WHEN THE LAUGHTER DIES

Many years ago, I had a standing invitation on New Year’s Eve to go to the home of family friends for a small gathering. Jonathan Winters and his wife were usually there. I was enchanted by him, fascinated by him, endlessly entertained, and also deeply moved. He was unabashedly honest about his stays in psychiatric hospitals — he’d put himself there on a couple of occasions — and said openly it was because he needed help. He said he had bipolar disorder and I believe the word he used was “sadness,” as in a sadness he couldn’t shake. Depression was not a commonly used word then. He spoke about feeling that he might need to “check in there again soon.”

I can still see his eyes — a mixture of twinkling humor and an undercurrent of deep sorrow.  His eyes could grab onto you and at the same time hold back. One year, when my then-husband and I drove home after ringing in the New Year, I said to him, “I think he gets help when he feels the laughter die.”

Years later, when I met Robin Williams, I saw the same mix of humor, quick wit, intelligence, and sorrow in his eyes.  And because I didn’t meet him with a group of people around, he was shy and soft-spoken. I think with people like Jonathan Winters and Robin Williams, we lean on their genius, their rapid-fire intelligence, and we assume those attributes will always win out. Whatever shadows lurk beneath the surface, whatever despair they’re wrestling with, the brightness of their amazing minds will conquer it. But human beings are fragile — all human beings, even the brightest and the most gifted.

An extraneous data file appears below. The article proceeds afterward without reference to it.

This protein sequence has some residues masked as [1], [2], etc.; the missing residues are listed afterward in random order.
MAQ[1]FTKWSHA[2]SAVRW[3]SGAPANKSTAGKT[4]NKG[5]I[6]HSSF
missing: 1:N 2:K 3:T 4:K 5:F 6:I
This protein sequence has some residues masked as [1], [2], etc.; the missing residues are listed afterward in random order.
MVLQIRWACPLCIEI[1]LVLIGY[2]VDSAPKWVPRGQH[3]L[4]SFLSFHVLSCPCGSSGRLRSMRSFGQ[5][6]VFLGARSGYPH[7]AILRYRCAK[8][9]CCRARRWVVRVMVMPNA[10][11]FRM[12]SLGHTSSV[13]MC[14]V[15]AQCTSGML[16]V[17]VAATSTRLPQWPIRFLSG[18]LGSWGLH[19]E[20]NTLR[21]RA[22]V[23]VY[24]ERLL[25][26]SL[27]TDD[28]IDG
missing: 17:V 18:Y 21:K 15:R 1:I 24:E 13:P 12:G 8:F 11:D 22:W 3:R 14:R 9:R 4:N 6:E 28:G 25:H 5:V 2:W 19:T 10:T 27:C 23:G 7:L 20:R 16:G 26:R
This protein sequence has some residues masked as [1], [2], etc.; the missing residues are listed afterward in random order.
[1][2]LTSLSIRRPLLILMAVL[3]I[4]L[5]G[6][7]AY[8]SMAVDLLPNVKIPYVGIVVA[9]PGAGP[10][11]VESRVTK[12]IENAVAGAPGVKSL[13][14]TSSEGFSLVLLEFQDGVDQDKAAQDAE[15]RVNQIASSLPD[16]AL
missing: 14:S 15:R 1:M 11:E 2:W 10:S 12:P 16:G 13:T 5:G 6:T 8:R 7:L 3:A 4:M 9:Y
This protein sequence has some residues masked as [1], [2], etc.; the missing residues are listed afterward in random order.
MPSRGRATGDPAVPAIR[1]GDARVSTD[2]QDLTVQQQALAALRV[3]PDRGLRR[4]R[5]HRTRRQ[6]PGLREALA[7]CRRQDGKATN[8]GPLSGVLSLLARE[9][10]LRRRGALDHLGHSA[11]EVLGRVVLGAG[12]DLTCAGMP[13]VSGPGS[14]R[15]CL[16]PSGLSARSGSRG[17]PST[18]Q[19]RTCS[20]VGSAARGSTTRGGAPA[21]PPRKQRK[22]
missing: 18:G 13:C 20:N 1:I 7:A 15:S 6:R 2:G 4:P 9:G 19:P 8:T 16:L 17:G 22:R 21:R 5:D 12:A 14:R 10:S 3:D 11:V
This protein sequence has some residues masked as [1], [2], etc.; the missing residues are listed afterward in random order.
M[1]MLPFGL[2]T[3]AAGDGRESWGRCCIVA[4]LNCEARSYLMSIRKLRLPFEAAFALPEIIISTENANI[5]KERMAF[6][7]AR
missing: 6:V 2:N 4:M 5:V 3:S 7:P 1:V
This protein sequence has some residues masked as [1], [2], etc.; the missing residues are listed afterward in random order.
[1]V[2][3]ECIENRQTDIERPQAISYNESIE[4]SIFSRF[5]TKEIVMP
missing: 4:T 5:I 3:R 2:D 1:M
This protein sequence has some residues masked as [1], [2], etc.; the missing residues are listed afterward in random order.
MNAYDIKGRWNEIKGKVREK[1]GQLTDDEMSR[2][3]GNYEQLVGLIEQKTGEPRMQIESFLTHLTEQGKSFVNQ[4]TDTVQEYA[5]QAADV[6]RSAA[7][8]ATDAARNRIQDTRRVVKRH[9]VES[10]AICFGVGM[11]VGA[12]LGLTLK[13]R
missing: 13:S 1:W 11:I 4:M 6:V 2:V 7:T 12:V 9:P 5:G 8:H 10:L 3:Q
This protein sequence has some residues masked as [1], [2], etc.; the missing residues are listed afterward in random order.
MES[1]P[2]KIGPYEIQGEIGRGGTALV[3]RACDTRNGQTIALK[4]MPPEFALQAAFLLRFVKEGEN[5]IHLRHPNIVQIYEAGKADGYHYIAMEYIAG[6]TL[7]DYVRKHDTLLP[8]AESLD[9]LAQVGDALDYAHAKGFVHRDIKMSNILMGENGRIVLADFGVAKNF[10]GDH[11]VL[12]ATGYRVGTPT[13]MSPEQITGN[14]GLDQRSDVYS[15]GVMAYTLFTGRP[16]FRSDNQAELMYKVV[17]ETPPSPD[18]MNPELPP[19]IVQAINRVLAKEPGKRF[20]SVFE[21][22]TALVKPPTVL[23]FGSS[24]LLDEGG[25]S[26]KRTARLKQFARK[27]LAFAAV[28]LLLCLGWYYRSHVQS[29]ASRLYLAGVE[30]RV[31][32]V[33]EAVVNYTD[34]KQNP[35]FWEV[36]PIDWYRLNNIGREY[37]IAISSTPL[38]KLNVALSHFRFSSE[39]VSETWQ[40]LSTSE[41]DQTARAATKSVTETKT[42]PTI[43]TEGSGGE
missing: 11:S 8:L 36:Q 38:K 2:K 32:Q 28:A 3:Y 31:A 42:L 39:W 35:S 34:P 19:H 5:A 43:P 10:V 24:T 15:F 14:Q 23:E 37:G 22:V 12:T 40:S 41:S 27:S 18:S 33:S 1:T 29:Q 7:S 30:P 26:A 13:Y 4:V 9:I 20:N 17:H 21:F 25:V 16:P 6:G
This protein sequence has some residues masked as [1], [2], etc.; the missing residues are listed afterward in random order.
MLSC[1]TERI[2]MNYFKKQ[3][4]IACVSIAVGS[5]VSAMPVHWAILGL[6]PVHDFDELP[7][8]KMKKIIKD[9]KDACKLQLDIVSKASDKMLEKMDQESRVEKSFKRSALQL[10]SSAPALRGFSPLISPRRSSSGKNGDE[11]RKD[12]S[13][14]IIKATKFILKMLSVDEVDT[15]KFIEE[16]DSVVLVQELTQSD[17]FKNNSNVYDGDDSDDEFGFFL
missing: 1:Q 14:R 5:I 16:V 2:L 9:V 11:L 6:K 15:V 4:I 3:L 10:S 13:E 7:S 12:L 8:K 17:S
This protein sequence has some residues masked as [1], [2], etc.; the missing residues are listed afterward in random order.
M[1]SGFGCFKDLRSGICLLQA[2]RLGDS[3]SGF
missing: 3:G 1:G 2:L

Maybe in our sadness over Robin Williams’ passing, we can take time to reflect on that fragility, and look at everyone with a little more tenderness than we generally do. We’re all a mix of light and dark, bright blazes and secret shadows. Tragically, sometimes shadows have the last word.

4 Responses to WHEN THE LAUGHTER DIES

  1. Dan Black says:

    We all have our individual demons but to be able to recognize this and to express it so honestly and with a sensitive heart is special. Well done.

  2. Toni Rio says:

    Powerful and insightful. Thank you.

  3. Thoughtful comments Patti. Williams was another loss to the world before his time. I have worked with many depressed people over the years and can help most – but some are so stuck in that dark place that they seem untouchable.

  4. Mick Bysshe says:

    My daughters, age 40 and 37 occasionally contemplate suicide. A nephew committed suicide several years ago. We need to accept that caterpillars eventually become butterflies–death as a more subtle plane, even as water moves from solid to liquid to gas.
    Let’s be careful we do not burden ourselves with guilt when loved ones decide to opt out of this vale here below. They would that we celebrate their time here in a positive way.

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